We already know Gabon is in central Africa, thanks to the currency it uses. However you may not be aware of exactly where it is located. It shares borders with a number of other countries that also use the CFA franc. To the north is Equatorial Guinea and beyond that, meeting the northernmost part of the Gabon border, is Cameroon. To the east is Congo and this country actually wraps around the southernmost part of Gabon as well. The western side of Gabon faces the Gulf of Guinea, meaning there is a good stretch of the country with a coastline.
The capital of Gabon is Libreville, a city in the north-west of the country, not far from the Gulf of Guinea. There is a river that starts further inland in Gabon and comes out where Libreville is situated. This river is the Komo River.
As you might guess from the name Libreville, not to mention the past French colonial history, there are many other signs of French influence here. For instance you can visit the Palais Presidentiel, a huge building that isn’t that old and doesn’t allow visitors, but it is worth seeing from the outside. Elsewhere a warmer welcome is assured at L’Eglise St-Michel, a church that has been rightly called a masterpiece on many occasions. The most impressive feature here is its wooden columns, carved in such an intricate manner you may find it difficult to pull your eyes away from them. You can also enjoy the experience of visiting Mont-Bouet, which is a market in the city. This is a huge market made up of a huge knot of passageways. Whatever you want to buy you are likely to find it here. Be prepared to spend a couple of hours at least wandering round looking at the stalls, but be careful with your cash – this is an area where pickpockets are known to be rather rife.
Elsewhere in the city you also have beaches to visit – these are the Mayumba beaches. One of the finest beaches is the Pointe Denis Beach. Not only does it offer a superb stretch of beach, it also provides you with opportunities to get in the water and swim or go snorkelling if you are so minded.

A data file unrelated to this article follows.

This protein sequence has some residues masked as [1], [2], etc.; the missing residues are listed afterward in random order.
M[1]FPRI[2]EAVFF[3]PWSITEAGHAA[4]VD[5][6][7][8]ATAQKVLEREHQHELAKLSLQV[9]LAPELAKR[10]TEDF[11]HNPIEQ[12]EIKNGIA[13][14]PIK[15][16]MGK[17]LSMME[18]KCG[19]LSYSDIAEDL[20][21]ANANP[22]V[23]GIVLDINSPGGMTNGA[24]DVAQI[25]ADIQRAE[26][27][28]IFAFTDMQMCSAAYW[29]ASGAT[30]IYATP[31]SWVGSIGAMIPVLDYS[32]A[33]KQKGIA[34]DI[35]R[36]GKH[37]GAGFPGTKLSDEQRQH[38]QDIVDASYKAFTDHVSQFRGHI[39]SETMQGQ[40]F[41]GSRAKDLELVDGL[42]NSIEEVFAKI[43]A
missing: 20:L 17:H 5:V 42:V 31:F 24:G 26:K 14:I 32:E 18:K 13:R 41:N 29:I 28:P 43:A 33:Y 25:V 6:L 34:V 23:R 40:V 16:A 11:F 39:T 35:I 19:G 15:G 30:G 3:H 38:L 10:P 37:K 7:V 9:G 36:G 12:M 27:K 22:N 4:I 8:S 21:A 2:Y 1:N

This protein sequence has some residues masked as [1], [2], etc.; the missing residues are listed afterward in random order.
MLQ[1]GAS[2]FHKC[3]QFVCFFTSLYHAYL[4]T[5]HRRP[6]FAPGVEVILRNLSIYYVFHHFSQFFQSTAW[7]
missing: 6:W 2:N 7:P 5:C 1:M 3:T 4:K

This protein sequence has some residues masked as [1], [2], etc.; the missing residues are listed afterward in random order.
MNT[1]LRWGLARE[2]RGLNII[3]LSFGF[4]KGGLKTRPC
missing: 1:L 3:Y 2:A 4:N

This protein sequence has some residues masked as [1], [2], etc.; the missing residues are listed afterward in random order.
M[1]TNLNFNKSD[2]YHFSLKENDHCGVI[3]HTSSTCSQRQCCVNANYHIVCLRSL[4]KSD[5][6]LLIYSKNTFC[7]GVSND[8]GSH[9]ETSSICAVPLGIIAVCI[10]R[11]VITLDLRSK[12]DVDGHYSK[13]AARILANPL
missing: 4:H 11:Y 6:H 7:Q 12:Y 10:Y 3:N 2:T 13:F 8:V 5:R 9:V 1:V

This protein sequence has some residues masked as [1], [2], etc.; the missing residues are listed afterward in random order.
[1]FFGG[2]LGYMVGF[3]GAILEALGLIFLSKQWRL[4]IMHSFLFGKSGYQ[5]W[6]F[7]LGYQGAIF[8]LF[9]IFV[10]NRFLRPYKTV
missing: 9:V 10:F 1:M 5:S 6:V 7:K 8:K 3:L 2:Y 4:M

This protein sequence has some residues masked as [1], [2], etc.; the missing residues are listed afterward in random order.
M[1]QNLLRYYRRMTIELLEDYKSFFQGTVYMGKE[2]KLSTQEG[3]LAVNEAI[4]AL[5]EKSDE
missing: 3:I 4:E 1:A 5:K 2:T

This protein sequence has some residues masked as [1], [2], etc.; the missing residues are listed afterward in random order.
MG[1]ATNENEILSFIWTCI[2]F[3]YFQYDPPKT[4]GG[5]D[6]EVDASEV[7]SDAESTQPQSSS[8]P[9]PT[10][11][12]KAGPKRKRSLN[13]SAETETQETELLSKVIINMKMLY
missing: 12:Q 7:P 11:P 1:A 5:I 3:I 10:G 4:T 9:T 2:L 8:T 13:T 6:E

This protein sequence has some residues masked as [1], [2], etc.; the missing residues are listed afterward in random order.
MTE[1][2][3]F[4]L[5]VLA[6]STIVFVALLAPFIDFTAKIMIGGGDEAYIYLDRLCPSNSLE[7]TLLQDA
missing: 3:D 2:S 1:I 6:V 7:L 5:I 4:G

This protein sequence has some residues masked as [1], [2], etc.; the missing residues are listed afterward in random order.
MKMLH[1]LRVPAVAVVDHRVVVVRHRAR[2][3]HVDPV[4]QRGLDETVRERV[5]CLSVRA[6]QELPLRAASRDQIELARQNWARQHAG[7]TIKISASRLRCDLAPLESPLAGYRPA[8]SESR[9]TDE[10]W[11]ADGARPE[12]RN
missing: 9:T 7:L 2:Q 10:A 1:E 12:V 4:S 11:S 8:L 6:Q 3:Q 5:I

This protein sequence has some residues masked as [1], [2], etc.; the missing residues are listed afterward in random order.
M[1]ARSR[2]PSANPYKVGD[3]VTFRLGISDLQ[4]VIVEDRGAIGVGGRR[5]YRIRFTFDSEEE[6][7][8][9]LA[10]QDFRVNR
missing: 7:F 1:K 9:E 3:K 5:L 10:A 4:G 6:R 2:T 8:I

Gabon is also rightly known for its national parks. One, the Lope National Park, is a UNESCO World Heritage Site, recognised for its ecosystem. There is a massive rainforest here and tourists can stay in the park by booking into some of the accommodation available there. Elsewhere you can also visit the Akanda National Park, which is known among other reasons for its mangrove swamp areas. These are just two of the 13 national parks that Gabon has to share with its visitors, each one with its own flora and fauna, not to mention a variety of animals of all kinds.
Another example of a great national park is the Bateke Plateau National Park. This particular park is famous for its gorillas which live in the wild in a protected habitat there.
It probably comes as no surprise to learn of the animals, flora and fauna that await any visitors to Gabon’s national parks. After all, Africa as a whole is famous for its national park and reserves, so Gabon should be no different in this respect.
However there is plenty else to do if you do travel to Gabon, from exploring the many diverse areas of the capital to exploring down the coastal western side of the country. Gabon is certainly an area that offers much in the way of diverse experiences, so you are never likely to get bored here. Whether you intend to have an African beach-based holiday or you would rather go deep into the natural world and stay in a national park, Gabon can deliver on everything. It is a country begging to be discovered and as such it can offer experiences you may not have thought about before. If you have travelled to other African countries perhaps it is time to consider whether Gabon should be next on your list of countries to visit in this part of the world.